• Some groups are more impacted than others. That same Pew Research analysis found that Black children and teens were about five times as likely as their white counterparts to die from gun violence in 2021. Boys are also more likely to die from gun violence than girls: The analysis found that boys made up 83% of gun deaths in children and teens in 2021, while girls accounted for 17% of those deaths.

  • A November 2023 study published in Health Affairs analyzed commercial health insurance claims of 2,052 child and teen gunshot survivors. Those were compared with a control group of 9,983 similar young people who did not experience gun injuries. The researchers also analyzed data from 6,209 family members of survivors and compared them with 29,877 peers who didn't have a similar experience. The researchers found that survivors of gun violence had a 68% increase in psychiatric disorders and a 144% increase in substance use disorders compared to people in the control group. They also averaged $34,884 more in health care spending in the first year after their injury compared to the control group, and 17 times more than what they spent on health care before their injury. Parents of injured children also had a 30% increase in psychiatric disorders compared to those whose children didn't have gunshot injuries.

  • A 2022 Kaiser Family Foundation analysis of CDC data found that children who are exposed to guns — from domestic violence, firearms stored at home and neighborhood and school violence — were more likely to develop post-traumatic stress disorder and anxiety. Survivors of firearm-related injuries were also more likely to struggle in school.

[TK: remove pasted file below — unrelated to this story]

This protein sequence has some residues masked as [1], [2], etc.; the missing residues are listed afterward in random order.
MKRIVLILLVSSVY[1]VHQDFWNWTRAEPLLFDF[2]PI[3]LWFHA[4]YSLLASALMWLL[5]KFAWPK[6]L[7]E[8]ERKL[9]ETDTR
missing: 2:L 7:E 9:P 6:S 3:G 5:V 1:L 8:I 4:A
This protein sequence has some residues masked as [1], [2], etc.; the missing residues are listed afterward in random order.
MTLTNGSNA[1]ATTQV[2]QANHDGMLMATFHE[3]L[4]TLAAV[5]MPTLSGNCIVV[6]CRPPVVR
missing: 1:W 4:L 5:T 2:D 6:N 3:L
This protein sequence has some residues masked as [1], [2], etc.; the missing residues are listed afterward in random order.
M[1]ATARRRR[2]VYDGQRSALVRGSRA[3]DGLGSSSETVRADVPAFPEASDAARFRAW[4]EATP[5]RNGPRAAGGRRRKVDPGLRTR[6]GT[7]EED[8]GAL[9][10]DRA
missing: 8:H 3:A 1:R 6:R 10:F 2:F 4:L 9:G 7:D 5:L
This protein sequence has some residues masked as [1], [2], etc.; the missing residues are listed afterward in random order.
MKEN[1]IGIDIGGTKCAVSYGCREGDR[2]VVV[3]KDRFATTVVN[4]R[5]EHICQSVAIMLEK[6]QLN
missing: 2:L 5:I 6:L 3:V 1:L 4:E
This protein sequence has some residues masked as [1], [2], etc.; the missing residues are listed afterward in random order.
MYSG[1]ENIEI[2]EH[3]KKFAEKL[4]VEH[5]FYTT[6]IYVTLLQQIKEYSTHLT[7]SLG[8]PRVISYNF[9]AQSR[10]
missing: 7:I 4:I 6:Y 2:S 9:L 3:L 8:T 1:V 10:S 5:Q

• The Kaiser Family Foundation analysis also found that suicide deaths by firearm made up nearly half of suicides in children and teens. While suicide deaths from other means have dropped in youth since 2018, suicide deaths by firearm increased 26% in youth from 2019 to 2021.

  • A 2023 analysis from researchers at Iowa State University analyzed data on mass shootings between 1966 to 2020, and found that the U.S. has experienced 173 mass shootings during that time period, with at least one a year since 1966. The researchers also found that states with the highest risk of mass shooting had the largest populations: California, Texas, Florida, New York and Pennsylvania.

  • Infants exposed to gun violence before birth — particularly during the first six months of pregnancy – have an increased likelihood of being born premature or with a low birthweight, according to a 2023 paper for the National Bureau of Economic Research.

Why should parents pay attention to this?

Dr. Chethan Sathya, a pediatric trauma surgeon and director of Northwell Health's Center for Gun Violence Prevention, tells Yahoo Life that parents shouldn't assume firearm violence can't impact their family. "The most likely reason your child is going to die in this country is a firearm," he says. "Whether you live in community A or community B, your child is at risk." Sathya notes that his pediatric trauma center has seen a 350% increase in children being shot in recent history. "Parents never think that it will be their kid, but it happens," he says.